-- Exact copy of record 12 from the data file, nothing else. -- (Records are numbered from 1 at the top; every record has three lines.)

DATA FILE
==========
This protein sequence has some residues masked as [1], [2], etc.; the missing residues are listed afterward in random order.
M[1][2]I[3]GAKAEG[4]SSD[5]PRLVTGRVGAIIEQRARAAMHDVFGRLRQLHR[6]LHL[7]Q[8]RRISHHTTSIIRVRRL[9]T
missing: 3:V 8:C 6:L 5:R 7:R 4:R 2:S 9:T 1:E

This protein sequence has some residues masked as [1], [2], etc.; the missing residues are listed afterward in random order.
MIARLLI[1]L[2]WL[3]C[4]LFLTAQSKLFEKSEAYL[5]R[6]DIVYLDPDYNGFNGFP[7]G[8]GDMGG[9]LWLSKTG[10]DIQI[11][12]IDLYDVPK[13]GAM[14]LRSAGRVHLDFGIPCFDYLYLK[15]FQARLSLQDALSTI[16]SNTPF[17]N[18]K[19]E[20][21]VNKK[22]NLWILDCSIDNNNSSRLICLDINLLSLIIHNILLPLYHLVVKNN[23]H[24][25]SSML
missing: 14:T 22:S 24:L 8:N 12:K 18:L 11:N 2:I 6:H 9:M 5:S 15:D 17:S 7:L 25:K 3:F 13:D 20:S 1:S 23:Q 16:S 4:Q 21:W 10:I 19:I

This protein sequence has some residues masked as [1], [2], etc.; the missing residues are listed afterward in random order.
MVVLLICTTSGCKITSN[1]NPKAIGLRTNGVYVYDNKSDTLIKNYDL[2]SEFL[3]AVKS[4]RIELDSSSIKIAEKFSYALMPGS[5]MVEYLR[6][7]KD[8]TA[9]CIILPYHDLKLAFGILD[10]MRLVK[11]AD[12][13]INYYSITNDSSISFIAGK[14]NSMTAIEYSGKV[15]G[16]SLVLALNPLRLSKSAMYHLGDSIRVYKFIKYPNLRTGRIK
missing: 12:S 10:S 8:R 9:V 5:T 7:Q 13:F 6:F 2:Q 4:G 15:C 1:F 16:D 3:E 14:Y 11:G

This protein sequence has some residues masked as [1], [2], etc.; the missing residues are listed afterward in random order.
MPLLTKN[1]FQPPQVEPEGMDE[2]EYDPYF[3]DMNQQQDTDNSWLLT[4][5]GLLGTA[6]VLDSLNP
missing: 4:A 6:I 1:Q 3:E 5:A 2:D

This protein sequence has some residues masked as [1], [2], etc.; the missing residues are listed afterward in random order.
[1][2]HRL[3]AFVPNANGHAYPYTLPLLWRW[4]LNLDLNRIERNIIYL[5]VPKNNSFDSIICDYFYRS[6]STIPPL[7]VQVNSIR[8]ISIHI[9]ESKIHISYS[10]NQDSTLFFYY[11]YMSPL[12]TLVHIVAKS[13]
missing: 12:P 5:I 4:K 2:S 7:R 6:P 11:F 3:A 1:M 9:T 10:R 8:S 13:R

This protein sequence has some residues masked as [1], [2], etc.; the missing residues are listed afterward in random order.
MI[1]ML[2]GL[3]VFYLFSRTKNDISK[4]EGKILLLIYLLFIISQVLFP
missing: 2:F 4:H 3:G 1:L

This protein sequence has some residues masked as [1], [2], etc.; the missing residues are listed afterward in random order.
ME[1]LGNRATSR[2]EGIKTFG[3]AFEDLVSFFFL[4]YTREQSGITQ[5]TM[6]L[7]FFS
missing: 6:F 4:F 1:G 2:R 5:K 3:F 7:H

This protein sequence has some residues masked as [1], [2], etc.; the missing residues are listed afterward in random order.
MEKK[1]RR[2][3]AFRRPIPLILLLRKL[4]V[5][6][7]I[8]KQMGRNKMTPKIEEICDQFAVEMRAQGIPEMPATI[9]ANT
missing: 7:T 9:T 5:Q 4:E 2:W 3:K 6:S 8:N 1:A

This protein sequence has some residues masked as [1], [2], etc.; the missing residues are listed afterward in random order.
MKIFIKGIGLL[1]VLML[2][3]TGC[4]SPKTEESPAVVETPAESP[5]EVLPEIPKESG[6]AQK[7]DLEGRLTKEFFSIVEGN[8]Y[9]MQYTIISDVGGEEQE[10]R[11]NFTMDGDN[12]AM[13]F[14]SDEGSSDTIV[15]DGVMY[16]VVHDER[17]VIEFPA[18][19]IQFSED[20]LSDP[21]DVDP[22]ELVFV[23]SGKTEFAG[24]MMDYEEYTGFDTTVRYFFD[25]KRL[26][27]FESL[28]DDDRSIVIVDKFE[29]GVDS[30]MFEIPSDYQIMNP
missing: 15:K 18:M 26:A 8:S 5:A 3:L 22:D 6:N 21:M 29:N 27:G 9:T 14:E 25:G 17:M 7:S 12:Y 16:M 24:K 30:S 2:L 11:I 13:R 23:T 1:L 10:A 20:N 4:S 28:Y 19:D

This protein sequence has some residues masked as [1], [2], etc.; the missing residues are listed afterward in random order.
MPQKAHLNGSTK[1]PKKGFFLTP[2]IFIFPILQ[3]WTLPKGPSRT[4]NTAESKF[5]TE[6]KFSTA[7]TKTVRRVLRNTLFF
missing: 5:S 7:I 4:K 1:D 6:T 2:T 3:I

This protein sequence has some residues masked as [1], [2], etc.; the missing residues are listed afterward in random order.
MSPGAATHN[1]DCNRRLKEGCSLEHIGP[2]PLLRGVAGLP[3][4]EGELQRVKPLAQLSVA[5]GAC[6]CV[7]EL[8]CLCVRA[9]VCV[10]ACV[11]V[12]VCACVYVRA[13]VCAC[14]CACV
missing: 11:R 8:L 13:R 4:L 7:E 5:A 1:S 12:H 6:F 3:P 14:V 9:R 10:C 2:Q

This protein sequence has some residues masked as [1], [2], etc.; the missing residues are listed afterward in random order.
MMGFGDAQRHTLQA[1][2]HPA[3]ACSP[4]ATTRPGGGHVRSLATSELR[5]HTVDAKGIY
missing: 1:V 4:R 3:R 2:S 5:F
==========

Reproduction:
This protein sequence has some residues masked as [1], [2], etc.; the missing residues are listed afterward in random order.
MMGFGDAQRHTLQA[1][2]HPA[3]ACSP[4]ATTRPGGGHVRSLATSELR[5]HTVDAKGIY
missing: 1:V 4:R 3:R 2:S 5:F